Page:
IT LOOKS like a scene from a Jane Austen novel. When you leave Richmond heading for North Richmond, look right just after Chapel Street and you’ll see St Peter’s Anglican Church set amongst green fields and hedges.
It’s been an integral part of Richmond life for one and three-quarter centuries, and its parishioners will celebrate that fact on Sunday, July 24 this year.
Youth minister Josh Wilson said the day will kick off at 10am with family activities, then a free barbecue lunch, a celebratory service, more family activities and historical tours of the church and cemetery.
The Gazette will help celebrate the milestone with a series of stories on the extraordinary history of the church and its very old burial ground in the lead up to the celebrations, beginning this week with a quick timeline of significant events in its past.
The church’s story begins in 1810 with the burial ground located across the road from the church in Windsor Street, just before the descent to Pughs Lagoon.
It took its first burial in March of that year – that of Roger Twyfield – and has been in continuous use ever since. The parish’s first marriage, though not in the current church building, was a month later when Austen Forrest married Jemima Pitt.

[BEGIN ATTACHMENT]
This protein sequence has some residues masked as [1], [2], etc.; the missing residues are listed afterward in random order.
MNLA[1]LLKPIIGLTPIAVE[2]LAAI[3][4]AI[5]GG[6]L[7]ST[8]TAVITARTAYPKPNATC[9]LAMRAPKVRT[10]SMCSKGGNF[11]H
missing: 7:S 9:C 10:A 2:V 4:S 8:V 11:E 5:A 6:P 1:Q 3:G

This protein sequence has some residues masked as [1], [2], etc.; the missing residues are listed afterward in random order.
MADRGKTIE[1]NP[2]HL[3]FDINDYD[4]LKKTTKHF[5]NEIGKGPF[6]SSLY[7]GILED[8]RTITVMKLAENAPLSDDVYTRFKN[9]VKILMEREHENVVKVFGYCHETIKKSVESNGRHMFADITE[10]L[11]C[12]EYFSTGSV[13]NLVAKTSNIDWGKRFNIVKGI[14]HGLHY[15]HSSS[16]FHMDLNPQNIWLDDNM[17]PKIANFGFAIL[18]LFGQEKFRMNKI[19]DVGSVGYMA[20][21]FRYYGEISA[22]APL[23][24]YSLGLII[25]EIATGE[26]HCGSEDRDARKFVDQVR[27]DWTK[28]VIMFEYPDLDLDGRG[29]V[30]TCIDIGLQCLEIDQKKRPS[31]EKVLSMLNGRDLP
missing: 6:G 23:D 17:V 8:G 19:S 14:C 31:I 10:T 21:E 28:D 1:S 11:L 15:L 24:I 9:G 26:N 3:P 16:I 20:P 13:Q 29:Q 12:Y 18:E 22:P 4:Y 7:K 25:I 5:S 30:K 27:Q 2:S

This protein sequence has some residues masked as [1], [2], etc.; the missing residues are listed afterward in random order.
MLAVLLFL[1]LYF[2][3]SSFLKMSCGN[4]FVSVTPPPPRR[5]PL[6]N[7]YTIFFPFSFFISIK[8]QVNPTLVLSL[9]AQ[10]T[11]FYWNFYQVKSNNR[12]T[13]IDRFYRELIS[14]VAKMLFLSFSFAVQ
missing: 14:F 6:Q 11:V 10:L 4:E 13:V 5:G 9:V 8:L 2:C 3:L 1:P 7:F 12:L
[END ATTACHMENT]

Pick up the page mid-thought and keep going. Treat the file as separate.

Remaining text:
All this was before the town had even been formally named ‘Richmond’ by Governor Lachlan Macquarie. That didn’t happen until December that year.
In January 1811 Macquarie visited the site to set the wheels in motion for a church, though it was not begun until 1837. Until then a building on Francis Street and then the current site’s schoolhouse were the temporary worship places.
When the church was finally finished, it was consecrated on July 15, 1841 by Bishop Broughton. The only entrance then faced the mountains, with the current entrance on Windsor Street added in 1850.
The church was constructed by local builder James Atkinson in the Colonial Georgian style at a cost of 1697 pounds.
Lit originally only by candlelight at night, kerosene lamps were added to brighten things in 1866, and its beauty increased further with the addition of blue and red glass panes to the previously plain windows in 1874.
In 1891 the eastern-facing stained glass windows were donated by Joseph Onus Jr to celebrate the church’s 50th anniversary.
Electric light didn’t come until a week after WWI ended.
In 1956 disaster struck when a small cyclone demolished the steeple and took off the roof of the Sunday school across the road, but they were lovingly replaced. On Christmas Day in 1971 the steeple was again severely damaged. The subsequent repair is now failing and there are fears the steeple will have to be rebuilt in the near future.
- If you would like to play a part in the celebrations you can contact Josh Wilson on 0402 991 559 or current minister Wayne Tildsley at email@example.com.